1. #1

    Help putting my parts together

    So I recently decide to upgrade to a real pc from my terrible laptop, and with the help of this very forum I ordered a bunch of parts, which have now arrived. I always assumed that actually putting them together would just basically be like Lego, but now I'm not so sure.

    I've never put a pc together and only seen inside a few. I've searched with google for guides but none of them feel quite as noob friendly as I require. Can anyone recommend a good step by baby step guide?

    Also, I'm heading out now to pick up a copy of windows 7, having forgotten to order it like the genius I am. Can anyone think of any cables or anything I might have to pick up, that it'll be useful to have spares of?

    Thanks in advance for the help.
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  2. #2
    Epic! Idrinkwhiterussians's Avatar
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    There are supposed to be some pretty friendly to newb guides on Newegg.

    About the cables, it is somewhat hard to know without knowing all of the hardware you got (Usually all the cables you need will come with the MB/Case/PSU)
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  3. #3
    Dreadlord ItsRedd's Avatar
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    http://www.youtube.com/watch?v=d_56kyib-Ls

    That's the video (series) that Idrink was talking about. They're great guides and give a lot of insightful info for first-time builders. Part 1 is choosing components, so I took the liberty of linking you to the second in the series, the actual build. There are followups videos as well that help out with installation of software, etc.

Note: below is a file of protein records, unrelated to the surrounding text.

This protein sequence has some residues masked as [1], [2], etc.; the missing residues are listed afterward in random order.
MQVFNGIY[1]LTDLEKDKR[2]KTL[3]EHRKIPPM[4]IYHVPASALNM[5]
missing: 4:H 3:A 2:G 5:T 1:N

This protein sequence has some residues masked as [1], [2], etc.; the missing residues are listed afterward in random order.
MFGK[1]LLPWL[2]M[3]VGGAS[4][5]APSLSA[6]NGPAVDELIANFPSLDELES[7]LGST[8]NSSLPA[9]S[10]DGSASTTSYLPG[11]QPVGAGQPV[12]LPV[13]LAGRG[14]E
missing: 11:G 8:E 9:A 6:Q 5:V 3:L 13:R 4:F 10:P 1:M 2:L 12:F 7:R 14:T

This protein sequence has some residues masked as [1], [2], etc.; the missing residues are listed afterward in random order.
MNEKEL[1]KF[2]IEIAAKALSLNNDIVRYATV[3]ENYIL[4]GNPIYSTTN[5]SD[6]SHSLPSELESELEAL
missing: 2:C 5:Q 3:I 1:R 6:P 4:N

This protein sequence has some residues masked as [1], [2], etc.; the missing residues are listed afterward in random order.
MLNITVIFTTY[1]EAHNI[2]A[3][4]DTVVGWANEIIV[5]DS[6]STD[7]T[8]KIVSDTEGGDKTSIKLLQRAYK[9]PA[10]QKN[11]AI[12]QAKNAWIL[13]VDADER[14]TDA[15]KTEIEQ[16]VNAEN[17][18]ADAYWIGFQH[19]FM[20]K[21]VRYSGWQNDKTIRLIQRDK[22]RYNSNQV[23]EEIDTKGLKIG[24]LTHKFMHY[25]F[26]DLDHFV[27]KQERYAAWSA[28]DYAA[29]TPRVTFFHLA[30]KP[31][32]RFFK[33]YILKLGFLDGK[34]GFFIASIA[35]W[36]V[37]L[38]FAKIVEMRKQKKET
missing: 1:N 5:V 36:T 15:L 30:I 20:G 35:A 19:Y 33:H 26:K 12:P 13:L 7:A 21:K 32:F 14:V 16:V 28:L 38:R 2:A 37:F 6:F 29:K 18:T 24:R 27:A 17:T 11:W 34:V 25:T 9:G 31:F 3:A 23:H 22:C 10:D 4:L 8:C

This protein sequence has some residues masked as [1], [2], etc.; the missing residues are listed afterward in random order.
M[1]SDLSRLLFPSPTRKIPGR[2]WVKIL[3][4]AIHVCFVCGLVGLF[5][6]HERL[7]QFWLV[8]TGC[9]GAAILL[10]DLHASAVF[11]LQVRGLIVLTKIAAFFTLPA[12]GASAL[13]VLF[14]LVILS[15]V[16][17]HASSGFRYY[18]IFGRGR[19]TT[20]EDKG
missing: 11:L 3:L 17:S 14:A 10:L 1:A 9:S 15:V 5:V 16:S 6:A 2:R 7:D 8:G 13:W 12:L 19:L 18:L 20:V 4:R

Ofcourse, if you have remaining questions, don't hesitate to ask them here. We'd rather help and answer some questions than hear from you afterwards because some components have not survived the build. (I built a lot of desktops but more importantly, I have broken quite a few components to know what not to do. And there's plenty of those people around on these forums! )

  4. #4
    Fluffy Kitten llDemonll's Avatar
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    See my signature link for a quick-and-dirty guide

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  5. #5
    the biggest tips i could give is make sure you are free of a static charge when handling your components. you can do this by getting a wrist strap that hooks on to a metal object to ground yourself. or by simply touching a metal part of your case every few minutes. that is the biggy. nothing worse than spending time building your machine only for it not to work because you shorted something.

    other than that make sure you have a good chunk of time to build it. for a basic build for people with some experience i would say make sure you have anywhere between 3 to 6 hours for the build. for novice i would suggest making sure you have eight hours of uninterrupted free time. what will make the build easier, and less time consuming is making sure your have enough work space, and the necessary tools (phillips head screwdriver) available for the build.

    this is stated in the video linked. it's best to do a test build outside of your case before you install everything in the case. nothing is more frustrating than getting everything installed only to have to start pulling components back out because something doesn't work.